In future, bandages for elbows and knees can be fabricated from a new lightweight, slender, rubber-like film, as per the US engineers responsible for the advance. They stated their adhesive film can attach to extremely deformable areas of the body, for instance, the elbow and knee, and retain its clasp even after 100 bending episodes.
The key to the clinginess of the film is a slits’ pattern that the team has cuts into the film—that are analogous to the cuts created in the very old paper-folding art type kirigami. It’s a variant of more well-known origami that embraces paper cutting, instead of only folding up the paper.
The MIT team mentioned that the cuts made onto film not only widen but also improved hold, as they let go the stress that would otherwise result in the intact film to strip away. To exhibit the likely uses, the team made a kirigami-patterned adhesive dressing along with a heat pad comprising a kirigami film yarned with heating wires.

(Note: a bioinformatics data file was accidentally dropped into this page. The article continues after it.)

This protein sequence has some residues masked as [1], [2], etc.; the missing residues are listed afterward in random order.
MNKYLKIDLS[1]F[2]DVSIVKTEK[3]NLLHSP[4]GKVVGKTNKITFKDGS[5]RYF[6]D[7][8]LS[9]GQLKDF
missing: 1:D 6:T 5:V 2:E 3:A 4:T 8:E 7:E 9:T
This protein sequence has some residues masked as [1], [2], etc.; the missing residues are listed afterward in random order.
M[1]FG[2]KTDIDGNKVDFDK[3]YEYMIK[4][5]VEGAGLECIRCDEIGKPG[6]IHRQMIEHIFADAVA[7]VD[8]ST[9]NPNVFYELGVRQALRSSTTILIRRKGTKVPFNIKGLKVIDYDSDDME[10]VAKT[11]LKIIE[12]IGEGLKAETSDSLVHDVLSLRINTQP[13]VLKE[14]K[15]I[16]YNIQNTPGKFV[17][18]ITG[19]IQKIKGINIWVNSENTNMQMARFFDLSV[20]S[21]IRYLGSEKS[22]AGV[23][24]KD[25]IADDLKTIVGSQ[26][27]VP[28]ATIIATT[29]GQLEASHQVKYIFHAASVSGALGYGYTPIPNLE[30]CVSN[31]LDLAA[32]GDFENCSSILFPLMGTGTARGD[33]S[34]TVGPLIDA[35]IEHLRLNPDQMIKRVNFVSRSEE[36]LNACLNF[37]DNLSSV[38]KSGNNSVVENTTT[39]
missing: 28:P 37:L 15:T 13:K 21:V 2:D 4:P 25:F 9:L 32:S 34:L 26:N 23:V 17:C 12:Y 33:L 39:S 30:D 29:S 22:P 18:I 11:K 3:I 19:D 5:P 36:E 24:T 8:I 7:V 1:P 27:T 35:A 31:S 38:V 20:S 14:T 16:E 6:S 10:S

By applying a power supply of 3 V, the pad preserved a stable temperature of 100°F. Also, the team has developed a wearable electronic film equipped with light-emitting diodes. All the 3 films can work and attach to the skin, they said, even after 100 knee bends.
Scientist Dr Ruike Zhao stated the kirigami-patterned adhesives might allow a complete range of products, from daily medical dressings to soft electronics and wearable. Dr Zhao mentioned, “Adhesives such as these dressing are used frequently in our daily life; however when you attempt to fix them to areas that meet huge, inhomogeneous bending moves, such as knees and elbows, they generally detach.
She further said, “In most instances, people create cuts to make it bendable. However, we’re the foremost team to discover, with a methodical mechanism research, that a kirigami design can enhance adhesion of the material.”